Mark: Jesus, The Perfect Servant Of God

Part III: The Perfect Sacrifice Of Jesus, The Perfect Servant Of God, Mark 11:1-15:47

R. Christ's Example Of Handling Great Satanic Temptation To Avoid God's Hard Assignments

(Mark 14:32-42)


I.              Introduction

A.    Mark's Gospel was written by John Mark who was rebounding from having abandoned Paul and Barnabas on their first missionary journey (Acts 13:13) due to Mark's lapse in following Christ over some difficulty.

B.    In contrast to his own defection in the face of hardship, Mark told how Jesus exampled how to handle great Satanic temptations to avoid God's hard assignments, and we view that report in Mark 14:32-42 for insight:

II.           Christ's Example Of Handling Great Satanic Temptation To Avoid God's Hard Assignments.

A.    When Jesus and the eleven disciples minus Judas arrived at the olive garden of Gethsemane (which means "oil press," Ryrie St. Bib., KJV, 1978, ftn. to Matt. 26:36), He told them to sit while He went to pray, Mark 14:32.

B.    Taking Peter, James and John with Him, Jesus then went a little further into the garden, becoming "alarmed" (ekthambeo) and experiencing "extreme anguish" (ademoneo), B. K. C., N. T., p. 179; Mk. 14:33.  He claimed His inner soul (psyche) was "deeply grieved" (perilypos) to the point of death, Ibid.; Mark 14:34a.

C.    To handle this hardship, Jesus told the three disciples to wait there and to "keep watch," Ibid.; Mark 14:34b.

D.    In explanation of this directive, Jesus then went a little further and fell face-down on the ground and prayed that, if it were possible, that the appointed time of His suffering and death as a sin offering in all of its horrific physical, emotional, mental and spiritual anguish might pass from Him, Mark 14:35; Ibid., p. 180.

E.     Jesus nevertheless prayerfully yielded to the Father's will, aligning Himself in His humanity with God's plan above fulfilling His own human desire to avoid the cross, Mark 14:36.

F.     Returning to the disciples, Jesus found them asleep, so He asked Peter if he could not watch with Him just one hour, Mark 14:37.  To explain this "watching" exercise, Christ told Peter that he needed to watch and pray that he not enter into temptation to deny Him like Jesus had predicted Peter would do, Mark 14:38a; 14:29-30.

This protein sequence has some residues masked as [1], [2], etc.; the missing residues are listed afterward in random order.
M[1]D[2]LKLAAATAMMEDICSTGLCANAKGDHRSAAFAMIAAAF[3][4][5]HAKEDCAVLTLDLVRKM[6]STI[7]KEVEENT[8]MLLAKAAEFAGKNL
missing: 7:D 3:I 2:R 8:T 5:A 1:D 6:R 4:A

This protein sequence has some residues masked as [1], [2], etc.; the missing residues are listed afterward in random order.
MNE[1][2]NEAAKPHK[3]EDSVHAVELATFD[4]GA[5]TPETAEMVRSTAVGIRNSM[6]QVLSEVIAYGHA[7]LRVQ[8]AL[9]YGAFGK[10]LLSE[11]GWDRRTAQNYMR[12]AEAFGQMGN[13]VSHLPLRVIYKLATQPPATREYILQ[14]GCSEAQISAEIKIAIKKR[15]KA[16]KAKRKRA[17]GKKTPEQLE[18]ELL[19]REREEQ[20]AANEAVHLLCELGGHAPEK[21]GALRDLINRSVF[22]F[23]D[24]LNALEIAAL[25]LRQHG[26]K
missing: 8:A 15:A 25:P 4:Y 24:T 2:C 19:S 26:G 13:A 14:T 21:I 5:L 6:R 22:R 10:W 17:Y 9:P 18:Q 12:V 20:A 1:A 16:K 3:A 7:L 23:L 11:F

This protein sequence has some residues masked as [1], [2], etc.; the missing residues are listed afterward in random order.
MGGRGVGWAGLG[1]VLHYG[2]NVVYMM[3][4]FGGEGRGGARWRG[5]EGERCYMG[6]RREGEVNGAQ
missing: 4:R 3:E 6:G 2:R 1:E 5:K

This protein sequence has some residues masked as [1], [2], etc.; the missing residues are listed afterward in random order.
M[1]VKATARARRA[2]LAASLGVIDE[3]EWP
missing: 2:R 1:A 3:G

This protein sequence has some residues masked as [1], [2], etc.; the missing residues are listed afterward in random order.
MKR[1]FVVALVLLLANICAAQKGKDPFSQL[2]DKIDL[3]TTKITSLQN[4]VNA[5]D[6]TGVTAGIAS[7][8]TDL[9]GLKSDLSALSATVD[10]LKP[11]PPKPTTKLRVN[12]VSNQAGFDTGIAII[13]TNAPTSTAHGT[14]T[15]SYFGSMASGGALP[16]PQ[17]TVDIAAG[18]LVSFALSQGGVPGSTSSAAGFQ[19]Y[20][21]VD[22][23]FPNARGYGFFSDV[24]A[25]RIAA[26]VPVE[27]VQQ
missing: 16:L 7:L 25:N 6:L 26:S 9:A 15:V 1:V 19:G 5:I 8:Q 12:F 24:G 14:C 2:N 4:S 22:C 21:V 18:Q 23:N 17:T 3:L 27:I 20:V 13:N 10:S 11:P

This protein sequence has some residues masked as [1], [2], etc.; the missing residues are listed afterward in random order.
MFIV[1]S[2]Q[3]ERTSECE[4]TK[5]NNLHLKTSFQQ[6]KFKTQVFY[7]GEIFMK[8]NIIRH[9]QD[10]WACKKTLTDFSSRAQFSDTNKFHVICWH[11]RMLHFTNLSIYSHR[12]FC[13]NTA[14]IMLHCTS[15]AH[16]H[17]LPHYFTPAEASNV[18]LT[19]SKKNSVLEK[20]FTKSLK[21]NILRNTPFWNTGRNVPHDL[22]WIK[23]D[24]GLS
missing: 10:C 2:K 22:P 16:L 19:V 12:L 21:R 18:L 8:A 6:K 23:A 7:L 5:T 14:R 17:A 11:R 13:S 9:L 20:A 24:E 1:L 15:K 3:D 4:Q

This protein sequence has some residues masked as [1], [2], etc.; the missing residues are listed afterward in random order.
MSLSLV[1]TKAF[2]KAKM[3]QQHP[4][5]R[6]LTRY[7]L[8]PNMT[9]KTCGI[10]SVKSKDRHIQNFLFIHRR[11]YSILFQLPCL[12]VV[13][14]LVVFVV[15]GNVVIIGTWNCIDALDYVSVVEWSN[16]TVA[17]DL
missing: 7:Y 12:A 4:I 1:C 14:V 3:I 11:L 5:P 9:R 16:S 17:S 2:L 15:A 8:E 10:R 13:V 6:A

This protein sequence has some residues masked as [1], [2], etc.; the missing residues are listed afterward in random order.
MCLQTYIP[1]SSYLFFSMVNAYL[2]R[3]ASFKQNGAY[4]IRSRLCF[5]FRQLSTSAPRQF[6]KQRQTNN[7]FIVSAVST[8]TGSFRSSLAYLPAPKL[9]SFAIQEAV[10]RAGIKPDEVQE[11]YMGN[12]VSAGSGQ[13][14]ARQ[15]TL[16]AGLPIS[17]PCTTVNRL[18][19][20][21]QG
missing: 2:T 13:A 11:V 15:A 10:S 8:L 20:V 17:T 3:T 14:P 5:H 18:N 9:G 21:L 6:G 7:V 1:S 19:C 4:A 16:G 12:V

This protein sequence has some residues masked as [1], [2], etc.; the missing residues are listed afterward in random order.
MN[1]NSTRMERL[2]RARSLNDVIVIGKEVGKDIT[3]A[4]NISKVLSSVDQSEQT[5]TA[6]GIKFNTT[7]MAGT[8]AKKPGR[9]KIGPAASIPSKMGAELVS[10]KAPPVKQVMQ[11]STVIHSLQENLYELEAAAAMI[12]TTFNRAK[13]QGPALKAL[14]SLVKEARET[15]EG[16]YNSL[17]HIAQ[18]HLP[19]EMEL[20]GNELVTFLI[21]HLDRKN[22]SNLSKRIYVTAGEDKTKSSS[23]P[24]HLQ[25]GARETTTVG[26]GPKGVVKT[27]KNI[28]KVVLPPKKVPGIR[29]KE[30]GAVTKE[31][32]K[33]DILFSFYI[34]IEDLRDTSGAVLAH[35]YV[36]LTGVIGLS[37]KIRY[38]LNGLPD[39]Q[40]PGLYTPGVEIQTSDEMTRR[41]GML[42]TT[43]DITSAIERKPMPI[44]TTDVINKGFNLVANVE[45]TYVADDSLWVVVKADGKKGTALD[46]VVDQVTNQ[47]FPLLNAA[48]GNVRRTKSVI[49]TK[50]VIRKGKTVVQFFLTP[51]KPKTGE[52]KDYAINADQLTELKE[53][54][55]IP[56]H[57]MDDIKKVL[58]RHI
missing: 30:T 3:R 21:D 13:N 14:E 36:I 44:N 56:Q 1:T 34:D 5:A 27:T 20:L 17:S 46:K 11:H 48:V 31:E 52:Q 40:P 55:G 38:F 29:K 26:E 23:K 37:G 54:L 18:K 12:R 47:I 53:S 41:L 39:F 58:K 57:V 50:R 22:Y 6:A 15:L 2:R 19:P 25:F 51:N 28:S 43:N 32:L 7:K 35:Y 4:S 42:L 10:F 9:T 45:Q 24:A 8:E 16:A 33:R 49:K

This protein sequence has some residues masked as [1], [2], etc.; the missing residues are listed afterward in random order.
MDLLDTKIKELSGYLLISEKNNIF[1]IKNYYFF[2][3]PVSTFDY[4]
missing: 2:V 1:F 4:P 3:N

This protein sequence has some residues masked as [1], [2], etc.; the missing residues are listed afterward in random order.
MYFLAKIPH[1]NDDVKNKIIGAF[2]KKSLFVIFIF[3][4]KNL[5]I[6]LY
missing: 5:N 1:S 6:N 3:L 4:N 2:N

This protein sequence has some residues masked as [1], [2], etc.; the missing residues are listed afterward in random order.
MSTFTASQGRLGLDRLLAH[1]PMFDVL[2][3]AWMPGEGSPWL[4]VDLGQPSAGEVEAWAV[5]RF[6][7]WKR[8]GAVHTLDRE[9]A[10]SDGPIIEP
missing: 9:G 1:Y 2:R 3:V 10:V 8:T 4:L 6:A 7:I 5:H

Where Jesus faced the lure to avoid God's will of shouldering the horrific work of the cross, Peter faced the Satanic lure to deny Jesus versus faithfully following Him, and the solution to this Satanic lure was prayer for God's help in union with watching out for Satan's moves to tempt Peter to abandon Jesus, cf. Luke 22:31-32.

G.    Jesus returned to pray and then came back to the disciples a total of three times (Mark 14:37-41a), matching the three times Peter would deny Jesus before the night expired (Mark 14:30; Ibid., B. K. C., N. T.).  The New Testament writings repeatedly allude to these events coupled with Jesus' teaching on them to indicate the need for Peter and the rest of Jesus' disciples through the ages to combat the Satanic lure to avoid God's hard assignments for them by depending on the Lord by the prayer of faith! (cf. Ephesians 6:10-18)

H.    Finally, having overcome the temptation to avoid fulfilling the Father's hard assignment of suffering and death on the cross by facing the cross, Jesus had His disciples join Him to face His betrayal into the hands of sinners en route to His suffering and death, Mark 14:41b-42.


Lesson: In Gethsemane, Jesus practiced and taught His disciples to handle Satan's great temptations to avoid God's hard assignments in life and ministry by watching so as to discern and pray intelligently about the trial.


Application: (1) May we believers in Christ (a) realize Satan can powerfully tempt us to avoid fulfilling God's hard assignments, so that (b) we must keep watch over events in our lives so as to discern Satan's movements in our experience as defined by Scripture revelation that lure us to abandon God's assignments (c) so that we pray intelligently and dependently on the Lord for His help, being careful always to yield to God's will over even our own human wills.  (2) Starting at the Garden of Eden, Satan's temptations occur in connection to the lust of the flesh, the lust of the eyes and the pride of life, lusts of the world of which Satan is its god (Genesis 3:4-6; 1 John 2:16 and 5:19 NIV).  We must thus watch out for strong lures of these various lusts of worldliness to be used of Satan to tempt us to avoid God's hard assignments.  (3) If we face duress (great alarm, grief, anguish) as did Jesus versus the fruit of the Holy Spirit, know that our temptation is likely fueled by our wrestling in the angelic conflict with evil spirits (cf. Ephesians 6:12), that we immediately go to prayer in reliance on the Lord for His help, Ephesians 6:10-11, 18.  (4) Even in times of great duress, we must always recall as did Jesus that yielding to the easy way versus performing God's Biblical will is SIN, that we follow our Lord in yielding to the Father's will.